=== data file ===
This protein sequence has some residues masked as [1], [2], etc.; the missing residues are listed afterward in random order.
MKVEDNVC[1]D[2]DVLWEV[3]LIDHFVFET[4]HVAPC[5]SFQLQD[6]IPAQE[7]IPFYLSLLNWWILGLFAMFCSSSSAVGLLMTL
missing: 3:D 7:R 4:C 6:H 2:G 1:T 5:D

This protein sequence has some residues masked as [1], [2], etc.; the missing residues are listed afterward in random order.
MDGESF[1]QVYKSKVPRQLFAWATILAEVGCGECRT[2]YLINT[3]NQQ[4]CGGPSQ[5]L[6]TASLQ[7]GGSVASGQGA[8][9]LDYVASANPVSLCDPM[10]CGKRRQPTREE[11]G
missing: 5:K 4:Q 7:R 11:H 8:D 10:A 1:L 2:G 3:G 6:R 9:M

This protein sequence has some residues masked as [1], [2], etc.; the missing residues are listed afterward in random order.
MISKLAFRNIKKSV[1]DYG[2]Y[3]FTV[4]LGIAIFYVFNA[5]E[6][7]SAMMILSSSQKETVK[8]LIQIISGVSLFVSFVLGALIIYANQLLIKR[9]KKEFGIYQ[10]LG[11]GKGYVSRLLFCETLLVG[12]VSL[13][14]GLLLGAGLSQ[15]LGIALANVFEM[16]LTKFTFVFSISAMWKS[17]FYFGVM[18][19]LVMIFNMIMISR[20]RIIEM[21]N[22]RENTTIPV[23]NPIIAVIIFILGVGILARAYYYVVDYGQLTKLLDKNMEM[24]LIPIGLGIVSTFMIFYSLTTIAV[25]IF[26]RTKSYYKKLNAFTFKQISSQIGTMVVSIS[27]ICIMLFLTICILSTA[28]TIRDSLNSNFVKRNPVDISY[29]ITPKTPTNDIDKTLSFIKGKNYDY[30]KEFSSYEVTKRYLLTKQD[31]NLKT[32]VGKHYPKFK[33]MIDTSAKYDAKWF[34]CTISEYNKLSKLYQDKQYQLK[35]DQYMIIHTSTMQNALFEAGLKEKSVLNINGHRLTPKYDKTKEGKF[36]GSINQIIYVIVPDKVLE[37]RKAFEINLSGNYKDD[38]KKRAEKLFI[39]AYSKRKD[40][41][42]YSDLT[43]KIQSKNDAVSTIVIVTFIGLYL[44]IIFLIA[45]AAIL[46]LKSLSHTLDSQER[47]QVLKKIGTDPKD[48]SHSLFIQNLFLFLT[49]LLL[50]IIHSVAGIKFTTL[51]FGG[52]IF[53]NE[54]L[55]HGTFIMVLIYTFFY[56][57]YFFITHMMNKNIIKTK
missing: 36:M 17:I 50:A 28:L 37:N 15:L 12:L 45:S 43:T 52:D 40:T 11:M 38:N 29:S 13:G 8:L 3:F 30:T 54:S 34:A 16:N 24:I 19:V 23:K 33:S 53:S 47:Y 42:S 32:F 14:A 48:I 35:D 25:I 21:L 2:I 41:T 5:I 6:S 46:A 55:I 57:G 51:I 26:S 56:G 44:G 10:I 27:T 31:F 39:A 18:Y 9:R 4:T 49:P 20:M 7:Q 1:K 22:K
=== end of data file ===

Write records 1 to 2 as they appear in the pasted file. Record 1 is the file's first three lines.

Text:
This protein sequence has some residues masked as [1], [2], etc.; the missing residues are listed afterward in random order.
MKVEDNVC[1]D[2]DVLWEV[3]LIDHFVFET[4]HVAPC[5]SFQLQD[6]IPAQE[7]IPFYLSLLNWWILGLFAMFCSSSSAVGLLMTL
missing: 3:D 7:R 4:C 6:H 2:G 1:T 5:D

This protein sequence has some residues masked as [1], [2], etc.; the missing residues are listed afterward in random order.
MDGESF[1]QVYKSKVPRQLFAWATILAEVGCGECRT[2]YLINT[3]NQQ[4]CGGPSQ[5]L[6]TASLQ[7]GGSVASGQGA[8][9]LDYVASANPVSLCDPM[10]CGKRRQPTREE[11]G
missing: 5:K 4:Q 7:R 11:H 8:D 10:A 1:L 2:G 3:G 6:R 9:M